A minyan of one


Two weeks ago I was visiting my favorite special ed teacher and redhead in Brooklyn. We were driving to get dinner on the BQE, and as I was about to cross over the East River into Manhattan, I saw a large billboard. Because this was New York and traffic was heavy, I did not take a picture of it, but someone did and put it on Twitter.


When I saw that sign, I thought of Bill.
Yesterday was the funeral of a dear friend, Bill Kaplan. I had planned on attending, but the night before I just couldn’t shake the feeling that I was to do something else to honor him instead.
Bill and I frequently talked about mitzvot (little kindnesses). In the Jewish tradition, a mitzvah is one strand of thread that holds the world together. Added up, they mean a lot. I could argue they mean everything. It doesn’t have to be a big deal; in fact, I would say that if it is a big deal, it’s not a mitzvah.

A minyan is not a little yellow guy from Despicable Me. It’s a group of ten men who are needed to achieve quorum for certain religious ceremonies.

So yesterday, instead of attending a funeral, I became a minyan of one. I decided to do ten mitzvot to honor my friend Bill. Being a practical man, I figured he’d rather I do this anyway. Because above all, Bill was kind and generous.

1. The first thing I did was call a friend I haven’t talked to in a long time. We talked for 45 minutes, and although it was a “business call,” we spent 10 minutes on businesses and 35 minutes on fly fishing, family news, and just catching up. I told him about my mitzvah quest. He said, “Well, I feel great! This counts as your first one!”

2,3, and 4. I went to Colectivo Coffee to sit at my computer for a while and do a little work. I paid for my hot chocolate, then left a $20 with instructions to the cashier to pay for everyone else’s stuff until the $20 was gone. She smiled and said that was really sweet. I said “It’s for Bill.” I sat a discreet distance away and enjoyed the feeling of watching someone feel unexpectedly loved by a stranger.

5.  As I was leaving the coffee shop, a woman was sitting in the sunshine by the gas fireplace. She was wearing a knit cap with a flower on the side. Since my wife is a knitter, I notice all things that look like they might be hand-made. I asked her if she made her hat, and she smiled, and said no, that she had purchased it at “the co-op” on the east side. I said “Well, even if you didn’t make it, it’s lovely.”  She smiled again, shrugged, and said “Thanks.” No big deal, but her day was better because of it, I think.

6,7, and 8.  Stephanie made cookies for me to take to the neighbors. We took them to our next door neighbors on each side, the folks across the street, and I tried to take them down the block to some other friends who weren’t home.  I saw the light on across the street at the home of an older couple I hadn’t seen in a while. That’s not uncommon as they are frail and tend to stay in all winter.

The door opened and there stood their son. His parents had moved into assisted living over the winter after a bad fall. We talked about his parents for fifteen minutes or so, I got their details and he said he was on his way over and would deliver the cookies for me.

Mrs. Jones taught my son piano lessons when he was a young man. She was a big part of his life, and I’m glad they’re safe. Yes, they took a piano with them to assisted living.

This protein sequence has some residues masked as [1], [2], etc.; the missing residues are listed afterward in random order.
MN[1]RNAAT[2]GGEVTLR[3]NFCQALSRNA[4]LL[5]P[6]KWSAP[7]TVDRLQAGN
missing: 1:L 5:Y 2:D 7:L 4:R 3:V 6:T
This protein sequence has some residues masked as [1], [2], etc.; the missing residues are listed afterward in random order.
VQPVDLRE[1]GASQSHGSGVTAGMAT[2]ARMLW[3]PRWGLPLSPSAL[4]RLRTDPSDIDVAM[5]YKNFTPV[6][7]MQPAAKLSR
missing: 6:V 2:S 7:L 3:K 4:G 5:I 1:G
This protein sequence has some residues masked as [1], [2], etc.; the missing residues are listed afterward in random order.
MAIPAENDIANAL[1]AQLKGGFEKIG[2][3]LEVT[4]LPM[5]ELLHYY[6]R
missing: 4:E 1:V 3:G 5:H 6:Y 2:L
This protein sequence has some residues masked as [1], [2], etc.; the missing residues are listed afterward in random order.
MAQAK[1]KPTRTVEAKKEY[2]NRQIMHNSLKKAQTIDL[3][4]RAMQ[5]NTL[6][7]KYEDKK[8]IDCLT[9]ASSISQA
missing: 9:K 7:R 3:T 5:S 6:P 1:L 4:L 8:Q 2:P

The cookies were a good mitzvah, but talking to a son still struggling with dealing with getting a house in order was a bigger one. He said he was having a hard time going through pictures and papers, and that once in a while he’d open something and just start tearing up. He told me that it was completely unpredictable; it just happened.

9. I bought an actual physical note card and wrote an actual hand-written note to a friend I haven’t seen in a while. Facebook thumbs-ups are fine, but you can’t hold a pixel. It felt good to buy it and to write it.

10. I don’t think I got to ten. I’ll do that one today.

So the thing that I kept thinking all day was this: “Why did I have to wait for someone to die to get me to think about mitzvot?” Shouldn’t we just do this all the time anyway? Yes, by all means make Brooklyn kinder, but why stop there? Why don’t we all make the world kinder? All of us, irrespective of religious tradition (or none at all)?

Pick up the tab. Let someone pick up the tab. Say thank you and mean it. Hold a door open for someone. Let someone hold the door for you. Smile and wave to someone in a crosswalk. Leave a 25% tip. Pick up some litter. Notice the poor. Notice the rich. Send a notecard. Thank your letter carrier. Be thankful for the people who are invisible that make your life easier. Notice someone’s humanity.

Notice someone’s humanity. That just came out of my fingers. Just now.

I look back at the mitzvot I did, and every single one of them had that in common. The phone call, the free coffee, the cute hat, perched on a lovely face, the cookies, the conversation, the note card…all said the same thing:

You are a human being, and I noticed that you exist.
I’m glad you’re here on earth at the same time I am.

Bill, thank you for your example to me.  I will keep the mitzvot train moving along the tracks. I will automatically smile at Volvo drivers, thinking about how you loved Volvos. I will smile at crossing guards.

Respectfully submitted,


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Hey, Darren. Count #10 — posting this made me happy and made my day better.

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